Revealing the earliest animal carvings in Scotland: The Dunchraigaig Deer, Kilmartin

Joana Valdez-Tullet, Tertia Barnett, Guillaume Robin, Stuart Jeffrey

Research output: Contribution to journalArticlepeer-review

Abstract

The recent discovery of animal carvings in the Early Bronze Age burial cairn at Dunchraigaig (Kilmartin Glen, Scotland) prompts a re-evaluation of current knowledge of rock art in Britain. The deer and other quadrupeds represented in the monument are the first unambiguous depictions of prehistoric animals of this date in Scotland, and among the earliest identified in Britain and Ireland. This contrasts with the well-known abstract carvings of rock art in this region, characterized by cup-marks and cup-and-rings. The discovery also reinforces the special character of Kilmartin Glen as one of the most original and remarkable Neolithic-Bronze Age landscapes of monumentality and rock art in Britain. This article describes the process of authenticating the Dunchraigaig carvings as part of the Scotland’s Rock Art Project (ScRAP) and discusses their implications for our understanding of prehistoric rock art in Scotland, Britain and Atlantic Europe more widely.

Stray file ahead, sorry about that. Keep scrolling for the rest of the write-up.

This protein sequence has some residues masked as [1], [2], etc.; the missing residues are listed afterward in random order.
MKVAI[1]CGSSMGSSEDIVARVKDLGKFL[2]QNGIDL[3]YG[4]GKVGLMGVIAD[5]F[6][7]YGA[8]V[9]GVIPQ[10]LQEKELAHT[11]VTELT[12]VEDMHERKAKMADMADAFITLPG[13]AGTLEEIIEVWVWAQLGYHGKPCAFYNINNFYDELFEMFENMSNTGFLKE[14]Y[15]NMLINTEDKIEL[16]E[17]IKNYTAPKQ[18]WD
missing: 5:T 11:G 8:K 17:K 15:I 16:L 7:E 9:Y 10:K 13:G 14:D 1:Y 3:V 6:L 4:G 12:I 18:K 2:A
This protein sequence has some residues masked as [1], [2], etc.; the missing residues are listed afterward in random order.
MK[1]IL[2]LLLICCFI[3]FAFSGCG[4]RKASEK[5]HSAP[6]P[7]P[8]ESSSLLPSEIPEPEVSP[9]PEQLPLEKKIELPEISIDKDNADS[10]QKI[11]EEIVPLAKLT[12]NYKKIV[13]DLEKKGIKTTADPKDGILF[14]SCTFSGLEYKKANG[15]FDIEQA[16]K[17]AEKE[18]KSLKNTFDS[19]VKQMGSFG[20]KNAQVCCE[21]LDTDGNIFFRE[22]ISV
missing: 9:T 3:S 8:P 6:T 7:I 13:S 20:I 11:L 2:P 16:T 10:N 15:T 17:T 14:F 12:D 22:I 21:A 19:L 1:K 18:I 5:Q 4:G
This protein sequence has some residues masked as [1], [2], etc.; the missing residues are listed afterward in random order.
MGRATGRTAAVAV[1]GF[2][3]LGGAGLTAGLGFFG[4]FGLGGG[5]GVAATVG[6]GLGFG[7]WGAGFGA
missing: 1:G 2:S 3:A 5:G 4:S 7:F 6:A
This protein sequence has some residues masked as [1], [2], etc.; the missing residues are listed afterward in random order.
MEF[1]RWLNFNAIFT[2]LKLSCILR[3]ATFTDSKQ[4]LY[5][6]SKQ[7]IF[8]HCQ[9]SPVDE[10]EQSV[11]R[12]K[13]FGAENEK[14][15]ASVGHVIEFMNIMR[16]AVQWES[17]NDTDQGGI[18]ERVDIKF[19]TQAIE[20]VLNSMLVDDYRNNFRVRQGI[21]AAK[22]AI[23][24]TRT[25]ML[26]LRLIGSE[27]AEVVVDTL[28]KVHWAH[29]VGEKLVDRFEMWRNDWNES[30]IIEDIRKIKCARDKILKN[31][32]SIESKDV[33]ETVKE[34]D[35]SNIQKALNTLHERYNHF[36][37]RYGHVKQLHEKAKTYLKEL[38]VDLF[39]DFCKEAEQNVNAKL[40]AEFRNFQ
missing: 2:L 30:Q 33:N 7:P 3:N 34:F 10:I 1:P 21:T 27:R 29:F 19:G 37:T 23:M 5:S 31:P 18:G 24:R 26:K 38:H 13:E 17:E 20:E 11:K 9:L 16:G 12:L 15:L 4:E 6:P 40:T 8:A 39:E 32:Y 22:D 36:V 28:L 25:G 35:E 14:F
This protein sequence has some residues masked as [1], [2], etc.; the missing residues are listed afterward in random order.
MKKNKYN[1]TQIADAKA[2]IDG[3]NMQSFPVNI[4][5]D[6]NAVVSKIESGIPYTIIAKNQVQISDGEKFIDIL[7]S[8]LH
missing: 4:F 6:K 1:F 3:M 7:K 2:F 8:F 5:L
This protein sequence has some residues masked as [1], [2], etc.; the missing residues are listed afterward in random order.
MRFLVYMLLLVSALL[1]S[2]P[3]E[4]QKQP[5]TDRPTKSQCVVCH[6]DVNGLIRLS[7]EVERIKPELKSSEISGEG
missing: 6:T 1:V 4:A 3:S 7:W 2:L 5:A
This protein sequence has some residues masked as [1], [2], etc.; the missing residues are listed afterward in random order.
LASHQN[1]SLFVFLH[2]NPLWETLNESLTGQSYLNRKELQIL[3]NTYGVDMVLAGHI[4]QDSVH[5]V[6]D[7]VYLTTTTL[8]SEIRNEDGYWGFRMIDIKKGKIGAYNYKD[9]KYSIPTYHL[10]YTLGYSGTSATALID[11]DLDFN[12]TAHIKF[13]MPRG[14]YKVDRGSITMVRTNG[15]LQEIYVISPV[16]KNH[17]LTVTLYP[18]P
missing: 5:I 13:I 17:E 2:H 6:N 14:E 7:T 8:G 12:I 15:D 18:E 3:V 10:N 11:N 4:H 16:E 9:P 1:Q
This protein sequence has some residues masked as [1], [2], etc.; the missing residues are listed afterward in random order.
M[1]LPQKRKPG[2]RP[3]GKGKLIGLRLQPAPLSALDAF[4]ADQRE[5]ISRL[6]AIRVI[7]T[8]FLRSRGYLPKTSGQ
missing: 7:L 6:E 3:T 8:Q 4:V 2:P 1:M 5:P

Original languageEnglish
JournalCambridge Archaeological Journal
Publication statusAccepted/In press - 5 Jul 2022

Keywords

  • Dunchraigaig Cairn
  • figurative rock art
  • deer
  • Neolithic
  • early Bronze Age
  • Kilmartin

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